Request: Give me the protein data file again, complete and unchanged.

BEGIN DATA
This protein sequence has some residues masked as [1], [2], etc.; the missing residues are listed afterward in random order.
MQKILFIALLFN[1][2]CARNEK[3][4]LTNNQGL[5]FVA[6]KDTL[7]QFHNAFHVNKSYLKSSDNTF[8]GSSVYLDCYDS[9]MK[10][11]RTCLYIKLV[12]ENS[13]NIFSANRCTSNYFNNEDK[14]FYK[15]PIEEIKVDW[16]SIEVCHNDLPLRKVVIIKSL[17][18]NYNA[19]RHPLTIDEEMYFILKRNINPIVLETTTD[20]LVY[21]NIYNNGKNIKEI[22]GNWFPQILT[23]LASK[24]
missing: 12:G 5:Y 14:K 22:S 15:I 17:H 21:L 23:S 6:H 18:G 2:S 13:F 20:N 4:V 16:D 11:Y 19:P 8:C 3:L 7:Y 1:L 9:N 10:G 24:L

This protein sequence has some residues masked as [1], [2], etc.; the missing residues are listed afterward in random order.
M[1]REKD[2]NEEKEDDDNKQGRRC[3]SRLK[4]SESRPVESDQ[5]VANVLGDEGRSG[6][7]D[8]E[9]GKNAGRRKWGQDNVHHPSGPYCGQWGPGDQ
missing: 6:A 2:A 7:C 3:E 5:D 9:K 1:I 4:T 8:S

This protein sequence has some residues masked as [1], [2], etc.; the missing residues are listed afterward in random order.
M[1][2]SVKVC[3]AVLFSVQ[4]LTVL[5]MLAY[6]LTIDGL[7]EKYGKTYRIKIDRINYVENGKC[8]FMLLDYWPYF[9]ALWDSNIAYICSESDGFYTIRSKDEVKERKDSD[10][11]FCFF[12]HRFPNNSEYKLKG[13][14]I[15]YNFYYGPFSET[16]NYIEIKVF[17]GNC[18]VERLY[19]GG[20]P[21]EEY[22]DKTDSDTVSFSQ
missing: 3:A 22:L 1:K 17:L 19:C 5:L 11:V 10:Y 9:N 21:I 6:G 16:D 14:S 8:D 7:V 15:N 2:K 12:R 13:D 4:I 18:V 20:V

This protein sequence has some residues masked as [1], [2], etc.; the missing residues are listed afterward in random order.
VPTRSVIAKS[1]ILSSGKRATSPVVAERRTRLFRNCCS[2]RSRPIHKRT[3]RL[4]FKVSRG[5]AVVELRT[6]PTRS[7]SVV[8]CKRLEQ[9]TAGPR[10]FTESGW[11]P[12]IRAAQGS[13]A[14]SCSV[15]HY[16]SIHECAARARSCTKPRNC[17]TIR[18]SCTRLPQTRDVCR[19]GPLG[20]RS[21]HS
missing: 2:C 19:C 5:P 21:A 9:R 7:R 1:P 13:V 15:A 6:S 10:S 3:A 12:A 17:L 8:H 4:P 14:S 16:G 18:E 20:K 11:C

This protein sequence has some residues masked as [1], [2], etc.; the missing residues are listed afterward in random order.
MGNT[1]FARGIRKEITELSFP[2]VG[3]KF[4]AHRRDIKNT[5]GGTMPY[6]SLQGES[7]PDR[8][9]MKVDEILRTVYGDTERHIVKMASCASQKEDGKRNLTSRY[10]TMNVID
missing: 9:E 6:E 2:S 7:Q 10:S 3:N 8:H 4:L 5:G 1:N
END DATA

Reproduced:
This protein sequence has some residues masked as [1], [2], etc.; the missing residues are listed afterward in random order.
MQKILFIALLFN[1][2]CARNEK[3][4]LTNNQGL[5]FVA[6]KDTL[7]QFHNAFHVNKSYLKSSDNTF[8]GSSVYLDCYDS[9]MK[10][11]RTCLYIKLV[12]ENS[13]NIFSANRCTSNYFNNEDK[14]FYK[15]PIEEIKVDW[16]SIEVCHNDLPLRKVVIIKSL[17][18]NYNA[19]RHPLTIDEEMYFILKRNINPIVLETTTD[20]LVY[21]NIYNNGKNIKEI[22]GNWFPQILT[23]LASK[24]
missing: 12:G 5:Y 14:K 22:S 15:I 17:H 21:L 23:S 6:H 18:G 2:S 13:F 20:N 4:V 16:D 11:Y 19:P 8:C 3:L 7:Y 1:L 9:N 10:G 24:L

This protein sequence has some residues masked as [1], [2], etc.; the missing residues are listed afterward in random order.
M[1]REKD[2]NEEKEDDDNKQGRRC[3]SRLK[4]SESRPVESDQ[5]VANVLGDEGRSG[6][7]D[8]E[9]GKNAGRRKWGQDNVHHPSGPYCGQWGPGDQ
missing: 6:A 2:A 7:C 3:E 5:D 9:K 1:I 4:T 8:S

This protein sequence has some residues masked as [1], [2], etc.; the missing residues are listed afterward in random order.
M[1][2]SVKVC[3]AVLFSVQ[4]LTVL[5]MLAY[6]LTIDGL[7]EKYGKTYRIKIDRINYVENGKC[8]FMLLDYWPYF[9]ALWDSNIAYICSESDGFYTIRSKDEVKERKDSD[10][11]FCFF[12]HRFPNNSEYKLKG[13][14]I[15]YNFYYGPFSET[16]NYIEIKVF[17]GNC[18]VERLY[19]GG[20]P[21]EEY[22]DKTDSDTVSFSQ
missing: 3:A 22:L 1:K 17:L 19:C 5:L 11:V 10:Y 9:N 21:I 6:G 16:D 14:S 8:D 7:V 15:N 2:K 12:R 13:D 4:I 18:V 20:V

This protein sequence has some residues masked as [1], [2], etc.; the missing residues are listed afterward in random order.
VPTRSVIAKS[1]ILSSGKRATSPVVAERRTRLFRNCCS[2]RSRPIHKRT[3]RL[4]FKVSRG[5]AVVELRT[6]PTRS[7]SVV[8]CKRLEQ[9]TAGPR[10]FTESGW[11]P[12]IRAAQGS[13]A[14]SCSV[15]HY[16]SIHECAARARSCTKPRNC[17]TIR[18]SCTRLPQTRDVCR[19]GPLG[20]RS[21]HS
missing: 2:C 19:C 5:P 21:A 9:R 7:R 1:P 13:V 15:A 6:S 10:S 3:A 12:A 17:L 8:H 4:P 14:S 16:G 18:E 20:K 11:C

This protein sequence has some residues masked as [1], [2], etc.; the missing residues are listed afterward in random order.
MGNT[1]FARGIRKEITELSFP[2]VG[3]KF[4]AHRRDIKNT[5]GGTMPY[6]SLQGES[7]PDR[8][9]MKVDEILRTVYGDTERHIVKMASCASQKEDGKRNLTSRY[10]TMNVID
missing: 9:E 6:E 2:S 7:Q 10:S 3:N 8:H 4:L 5:G 1:N